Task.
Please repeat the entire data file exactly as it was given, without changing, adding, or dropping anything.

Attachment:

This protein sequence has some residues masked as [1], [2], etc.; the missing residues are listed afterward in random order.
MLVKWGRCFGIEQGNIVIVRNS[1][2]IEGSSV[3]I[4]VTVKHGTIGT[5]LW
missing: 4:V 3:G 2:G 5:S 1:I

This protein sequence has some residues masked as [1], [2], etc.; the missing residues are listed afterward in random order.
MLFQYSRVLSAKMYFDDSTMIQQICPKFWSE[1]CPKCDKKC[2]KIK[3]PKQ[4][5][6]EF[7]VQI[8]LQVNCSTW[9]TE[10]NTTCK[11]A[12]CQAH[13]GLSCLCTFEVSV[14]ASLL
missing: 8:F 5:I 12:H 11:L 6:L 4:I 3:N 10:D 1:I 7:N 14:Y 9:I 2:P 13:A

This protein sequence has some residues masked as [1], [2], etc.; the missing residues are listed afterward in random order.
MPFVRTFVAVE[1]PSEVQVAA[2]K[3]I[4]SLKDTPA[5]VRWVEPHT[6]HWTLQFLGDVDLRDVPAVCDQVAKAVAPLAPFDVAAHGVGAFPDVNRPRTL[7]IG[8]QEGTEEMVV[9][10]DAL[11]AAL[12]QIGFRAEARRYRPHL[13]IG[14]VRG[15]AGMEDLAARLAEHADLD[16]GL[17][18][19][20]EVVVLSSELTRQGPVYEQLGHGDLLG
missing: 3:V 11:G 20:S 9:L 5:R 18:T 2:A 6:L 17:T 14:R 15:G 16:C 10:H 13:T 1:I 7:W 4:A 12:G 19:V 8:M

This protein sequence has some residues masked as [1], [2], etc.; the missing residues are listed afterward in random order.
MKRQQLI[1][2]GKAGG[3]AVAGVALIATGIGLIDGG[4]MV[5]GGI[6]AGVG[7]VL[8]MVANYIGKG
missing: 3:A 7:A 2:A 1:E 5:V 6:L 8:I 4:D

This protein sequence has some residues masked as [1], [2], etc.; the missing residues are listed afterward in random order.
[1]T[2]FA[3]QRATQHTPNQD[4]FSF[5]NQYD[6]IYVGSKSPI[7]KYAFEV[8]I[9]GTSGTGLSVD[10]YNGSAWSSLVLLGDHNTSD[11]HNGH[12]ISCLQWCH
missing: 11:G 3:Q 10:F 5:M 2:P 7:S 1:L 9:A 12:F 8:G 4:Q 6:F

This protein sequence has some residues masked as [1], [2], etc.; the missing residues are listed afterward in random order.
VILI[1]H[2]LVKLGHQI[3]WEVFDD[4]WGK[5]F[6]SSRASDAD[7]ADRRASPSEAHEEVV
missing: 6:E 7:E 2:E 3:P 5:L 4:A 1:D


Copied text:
This protein sequence has some residues masked as [1], [2], etc.; the missing residues are listed afterward in random order.
MLVKWGRCFGIEQGNIVIVRNS[1][2]IEGSSV[3]I[4]VTVKHGTIGT[5]LW
missing: 4:V 3:G 2:G 5:S 1:I

This protein sequence has some residues masked as [1], [2], etc.; the missing residues are listed afterward in random order.
MLFQYSRVLSAKMYFDDSTMIQQICPKFWSE[1]CPKCDKKC[2]KIK[3]PKQ[4][5][6]EF[7]VQI[8]LQVNCSTW[9]TE[10]NTTCK[11]A[12]CQAH[13]GLSCLCTFEVSV[14]ASLL
missing: 8:F 5:I 12:H 11:L 6:L 4:I 3:N 10:D 1:I 7:N 14:Y 9:I 2:P 13:A

This protein sequence has some residues masked as [1], [2], etc.; the missing residues are listed afterward in random order.
MPFVRTFVAVE[1]PSEVQVAA[2]K[3]I[4]SLKDTPA[5]VRWVEPHT[6]HWTLQFLGDVDLRDVPAVCDQVAKAVAPLAPFDVAAHGVGAFPDVNRPRTL[7]IG[8]QEGTEEMVV[9][10]DAL[11]AAL[12]QIGFRAEARRYRPHL[13]IG[14]VRG[15]AGMEDLAARLAEHADLD[16]GL[17][18][19][20]EVVVLSSELTRQGPVYEQLGHGDLLG
missing: 3:V 11:G 20:S 9:L 5:R 18:T 2:A 6:L 17:T 14:R 15:G 16:C 10:H 13:T 1:I 7:W 4:A 12:G 19:V 8:M

This protein sequence has some residues masked as [1], [2], etc.; the missing residues are listed afterward in random order.
MKRQQLI[1][2]GKAGG[3]AVAGVALIATGIGLIDGG[4]MV[5]GGI[6]AGVG[7]VL[8]MVANYIGKG
missing: 3:A 7:A 2:A 1:E 5:V 6:L 8:I 4:D

This protein sequence has some residues masked as [1], [2], etc.; the missing residues are listed afterward in random order.
[1]T[2]FA[3]QRATQHTPNQD[4]FSF[5]NQYD[6]IYVGSKSPI[7]KYAFEV[8]I[9]GTSGTGLSVD[10]YNGSAWSSLVLLGDHNTSD[11]HNGH[12]ISCLQWCH
missing: 11:G 3:Q 10:F 5:M 2:P 7:S 1:L 9:A 12:F 8:G 4:Q 6:F

This protein sequence has some residues masked as [1], [2], etc.; the missing residues are listed afterward in random order.
VILI[1]H[2]LVKLGHQI[3]WEVFDD[4]WGK[5]F[6]SSRASDAD[7]ADRRASPSEAHEEVV
missing: 6:E 7:E 2:E 3:P 5:L 4:A 1:D